How do you keep your spirit alive when your environment is inbred with drug addiction and abuse? Susan Torres grips the readers in her beautifully and entertainingly written memoir, Living on Three Spoons, a tale of growing up in the most dysfunctional household possible, while holding on to her “true self.” The life lessons she learned to survive and thrive are ones we can all benefit from – standing up for what you believe to be good and true in your heart, and that the only way to truly fulfill the need for love is by loving ourselves.
Yes, Susan made some of the same mistakes as her mother – her first husband a drug addict, her second husband violent and controlling – until she disengaged from being one of those “dysfunctional women whose family histories creeps into the present, replaying their childhood experiences.” When her mother lay dying from AIDS, Susan forgave her and ceased the years of judging and condemning her. This gave her the freedom to live her own life, on her own terms, without hatred or regret. “Somehow I stumbled upon a healing process for myself,” writes Susan, “I learned to accept (my mother’s) failed life and understood clearly that I was separate from her, completely separate.”
Susan’s acceptance that life was and always would be imperfect – imperfect people living in an imperfect world – allowed her to forgive and to grow emotionally into the kind of mother for her own four children that she had always wanted. Taking this journey with the author leaves you truly believing that no matter how many times you are knocked down, you can keep getting back up and succeeding.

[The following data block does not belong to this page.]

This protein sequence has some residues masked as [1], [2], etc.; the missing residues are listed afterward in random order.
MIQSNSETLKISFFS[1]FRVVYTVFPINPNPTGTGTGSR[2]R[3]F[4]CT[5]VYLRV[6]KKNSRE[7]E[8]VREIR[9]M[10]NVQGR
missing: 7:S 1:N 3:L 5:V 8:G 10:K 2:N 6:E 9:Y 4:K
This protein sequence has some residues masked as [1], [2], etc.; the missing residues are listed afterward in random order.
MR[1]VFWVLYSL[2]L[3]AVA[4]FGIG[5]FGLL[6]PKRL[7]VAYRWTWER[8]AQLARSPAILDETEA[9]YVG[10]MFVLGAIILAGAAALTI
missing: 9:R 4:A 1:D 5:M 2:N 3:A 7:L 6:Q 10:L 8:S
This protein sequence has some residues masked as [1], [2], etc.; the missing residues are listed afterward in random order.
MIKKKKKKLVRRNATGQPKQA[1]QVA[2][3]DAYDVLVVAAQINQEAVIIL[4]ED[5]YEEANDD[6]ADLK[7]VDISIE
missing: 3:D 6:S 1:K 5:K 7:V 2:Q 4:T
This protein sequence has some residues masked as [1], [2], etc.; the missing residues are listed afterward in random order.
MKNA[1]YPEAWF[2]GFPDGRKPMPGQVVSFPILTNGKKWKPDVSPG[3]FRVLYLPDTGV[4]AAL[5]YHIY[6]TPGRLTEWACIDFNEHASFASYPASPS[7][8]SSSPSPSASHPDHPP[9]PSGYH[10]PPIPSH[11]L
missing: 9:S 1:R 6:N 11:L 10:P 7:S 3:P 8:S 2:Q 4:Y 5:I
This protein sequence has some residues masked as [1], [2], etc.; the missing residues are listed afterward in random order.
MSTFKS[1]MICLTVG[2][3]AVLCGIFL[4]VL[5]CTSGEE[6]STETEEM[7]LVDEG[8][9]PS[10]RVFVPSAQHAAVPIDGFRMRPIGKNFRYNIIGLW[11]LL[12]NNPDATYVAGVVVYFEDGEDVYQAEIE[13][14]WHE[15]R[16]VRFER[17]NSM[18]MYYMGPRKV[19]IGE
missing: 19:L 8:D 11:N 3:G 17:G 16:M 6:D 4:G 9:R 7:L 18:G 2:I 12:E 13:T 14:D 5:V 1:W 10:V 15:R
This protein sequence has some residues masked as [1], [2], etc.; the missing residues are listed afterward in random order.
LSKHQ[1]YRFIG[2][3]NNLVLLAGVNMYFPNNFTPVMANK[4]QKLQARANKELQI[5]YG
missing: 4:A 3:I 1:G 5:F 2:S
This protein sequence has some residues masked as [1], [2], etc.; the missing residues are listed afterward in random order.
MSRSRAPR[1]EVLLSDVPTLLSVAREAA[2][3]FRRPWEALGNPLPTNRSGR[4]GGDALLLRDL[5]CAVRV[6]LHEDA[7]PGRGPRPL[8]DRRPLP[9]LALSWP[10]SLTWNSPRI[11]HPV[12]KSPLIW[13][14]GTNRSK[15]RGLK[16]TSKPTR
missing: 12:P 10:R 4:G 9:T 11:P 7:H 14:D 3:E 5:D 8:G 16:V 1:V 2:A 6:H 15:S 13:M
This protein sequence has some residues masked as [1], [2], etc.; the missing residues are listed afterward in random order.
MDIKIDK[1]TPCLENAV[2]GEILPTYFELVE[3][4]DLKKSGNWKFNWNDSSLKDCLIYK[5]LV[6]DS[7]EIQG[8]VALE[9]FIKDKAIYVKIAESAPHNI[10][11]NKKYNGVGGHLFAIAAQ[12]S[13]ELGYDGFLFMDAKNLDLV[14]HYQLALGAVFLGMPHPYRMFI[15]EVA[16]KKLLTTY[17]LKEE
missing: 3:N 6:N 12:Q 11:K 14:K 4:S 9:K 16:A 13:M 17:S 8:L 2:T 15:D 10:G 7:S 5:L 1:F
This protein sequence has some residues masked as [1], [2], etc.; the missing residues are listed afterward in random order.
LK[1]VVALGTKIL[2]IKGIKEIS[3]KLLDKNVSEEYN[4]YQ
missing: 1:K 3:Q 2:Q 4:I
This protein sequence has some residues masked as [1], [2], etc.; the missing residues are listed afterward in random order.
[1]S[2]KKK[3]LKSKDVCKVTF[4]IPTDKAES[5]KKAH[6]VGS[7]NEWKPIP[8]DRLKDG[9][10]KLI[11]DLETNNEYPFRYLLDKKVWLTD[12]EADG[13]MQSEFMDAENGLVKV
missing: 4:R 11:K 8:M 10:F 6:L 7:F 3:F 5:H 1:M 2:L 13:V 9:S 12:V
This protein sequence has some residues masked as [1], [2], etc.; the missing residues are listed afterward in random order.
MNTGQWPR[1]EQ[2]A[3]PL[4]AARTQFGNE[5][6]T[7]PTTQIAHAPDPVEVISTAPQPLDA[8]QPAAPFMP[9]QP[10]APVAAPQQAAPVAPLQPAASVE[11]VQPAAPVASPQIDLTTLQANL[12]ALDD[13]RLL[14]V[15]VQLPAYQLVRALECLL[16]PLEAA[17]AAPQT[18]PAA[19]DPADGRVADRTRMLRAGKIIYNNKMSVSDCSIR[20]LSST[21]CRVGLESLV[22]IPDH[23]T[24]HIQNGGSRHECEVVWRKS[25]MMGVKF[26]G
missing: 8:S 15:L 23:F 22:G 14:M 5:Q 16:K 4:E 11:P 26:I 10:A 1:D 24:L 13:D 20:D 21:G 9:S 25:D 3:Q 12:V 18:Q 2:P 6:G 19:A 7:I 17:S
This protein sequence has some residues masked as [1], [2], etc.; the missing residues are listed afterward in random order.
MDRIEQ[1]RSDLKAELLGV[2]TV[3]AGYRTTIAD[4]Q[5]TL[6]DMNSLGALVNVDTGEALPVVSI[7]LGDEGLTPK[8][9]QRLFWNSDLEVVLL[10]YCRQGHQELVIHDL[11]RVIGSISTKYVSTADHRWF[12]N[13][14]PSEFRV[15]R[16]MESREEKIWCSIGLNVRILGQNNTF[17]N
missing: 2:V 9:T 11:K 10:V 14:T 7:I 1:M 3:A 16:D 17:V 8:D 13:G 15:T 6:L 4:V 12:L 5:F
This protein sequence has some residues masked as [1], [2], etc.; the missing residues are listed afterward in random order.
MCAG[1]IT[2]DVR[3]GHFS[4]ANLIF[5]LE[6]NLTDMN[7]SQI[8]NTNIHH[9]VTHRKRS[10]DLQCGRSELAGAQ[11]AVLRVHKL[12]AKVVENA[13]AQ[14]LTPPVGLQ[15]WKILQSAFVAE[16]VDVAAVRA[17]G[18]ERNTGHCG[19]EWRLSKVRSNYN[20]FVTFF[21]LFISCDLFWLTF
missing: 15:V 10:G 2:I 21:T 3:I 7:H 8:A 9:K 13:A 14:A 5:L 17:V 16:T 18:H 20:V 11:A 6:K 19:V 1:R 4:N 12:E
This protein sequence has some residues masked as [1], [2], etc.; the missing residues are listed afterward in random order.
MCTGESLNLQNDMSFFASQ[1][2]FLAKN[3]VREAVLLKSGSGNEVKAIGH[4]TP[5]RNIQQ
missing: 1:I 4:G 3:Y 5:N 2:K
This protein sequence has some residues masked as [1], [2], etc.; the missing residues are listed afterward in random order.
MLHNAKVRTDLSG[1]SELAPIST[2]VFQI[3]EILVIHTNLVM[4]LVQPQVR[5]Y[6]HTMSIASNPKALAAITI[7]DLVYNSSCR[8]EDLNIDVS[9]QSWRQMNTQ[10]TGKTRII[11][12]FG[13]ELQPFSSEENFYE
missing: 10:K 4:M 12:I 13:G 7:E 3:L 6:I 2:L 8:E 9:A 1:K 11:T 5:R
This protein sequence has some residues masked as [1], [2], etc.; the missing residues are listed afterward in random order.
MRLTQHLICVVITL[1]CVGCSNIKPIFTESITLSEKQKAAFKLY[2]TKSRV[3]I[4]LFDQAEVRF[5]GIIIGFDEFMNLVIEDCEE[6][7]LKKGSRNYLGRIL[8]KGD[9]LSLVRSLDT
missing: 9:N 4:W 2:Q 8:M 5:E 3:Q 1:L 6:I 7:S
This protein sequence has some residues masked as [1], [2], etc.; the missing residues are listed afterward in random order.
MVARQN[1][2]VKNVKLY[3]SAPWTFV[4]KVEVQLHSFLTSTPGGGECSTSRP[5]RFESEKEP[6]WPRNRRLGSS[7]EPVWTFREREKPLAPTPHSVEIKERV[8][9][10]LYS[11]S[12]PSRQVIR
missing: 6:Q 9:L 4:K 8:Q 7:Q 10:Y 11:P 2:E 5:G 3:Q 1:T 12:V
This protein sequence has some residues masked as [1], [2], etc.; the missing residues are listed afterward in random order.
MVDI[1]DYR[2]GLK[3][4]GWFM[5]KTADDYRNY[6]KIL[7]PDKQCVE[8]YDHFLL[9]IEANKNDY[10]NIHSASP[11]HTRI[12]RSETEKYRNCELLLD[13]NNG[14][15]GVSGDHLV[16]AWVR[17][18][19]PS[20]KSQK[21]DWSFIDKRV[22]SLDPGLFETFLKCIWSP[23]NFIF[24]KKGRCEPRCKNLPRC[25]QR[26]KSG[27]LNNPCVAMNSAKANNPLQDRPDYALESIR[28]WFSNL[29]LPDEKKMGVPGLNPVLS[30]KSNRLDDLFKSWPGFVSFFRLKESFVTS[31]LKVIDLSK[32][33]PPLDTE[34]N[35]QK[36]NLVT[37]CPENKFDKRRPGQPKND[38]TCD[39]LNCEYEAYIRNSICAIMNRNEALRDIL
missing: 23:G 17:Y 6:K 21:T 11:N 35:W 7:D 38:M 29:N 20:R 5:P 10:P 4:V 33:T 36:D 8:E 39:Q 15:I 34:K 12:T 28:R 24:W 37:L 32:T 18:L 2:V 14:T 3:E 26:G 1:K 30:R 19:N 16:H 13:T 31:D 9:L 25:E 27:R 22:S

Author Susan Torres is a native New Yorker who currently teaches high school English near her home in the suburbs of New Jersey. An article written about her in the New York Times in 2007, “Single Mother – Creator of Miracles,” prompted her to author this book.
Here, Susan Torres answers my questions about writing and inspiring others:
Q. What is the underlying message of your book?
Susan: Life is about choices. So choose, and be a change agent in your own life.
Q. What inspired you to write your memoir?
Susan: I was inspired by my single parenting struggles. By examining my life through writing I learned that I could reach a higher ground with more emotional power for the next round. I wanted my children to know my travels through life with all of its man-made mistakes. I recognized that I failed as much as I succeeded. And at the end of the day, I was inspired by my own life events.
Q. What do you hope readers will take away from your story?
Susan: People ought to grant themselves a great life and reinvent, if necessary, when life falls apart at the seams.
Q. Where do you find your inspiration?
Susan: People inspire me. From the new people that I meet, to people that I read about, to my good friends, and of course, my children. Not a day goes by that someone hasn’t inspired me.
Q. What is the best thing anyone has said about your book?
Susan: “Not only does it reveal in all their gritty detail the kind of terribly disadvantaged beginnings that some people can have, but it also shows that faith, courage, and a little bit of pragmatic intelligence can go an incredibly long way in helping one to rise well above them.”
The above quote about my story insinuates that people are capable of climbing out of a ditch, one shovel at a time, if they believe they can.
Q. Any advice for others who feel they have inspiration to share?
Susan: Your life experiences are valuable, so offer your stories, the ones you are most proud of and those you would rather keep under cover.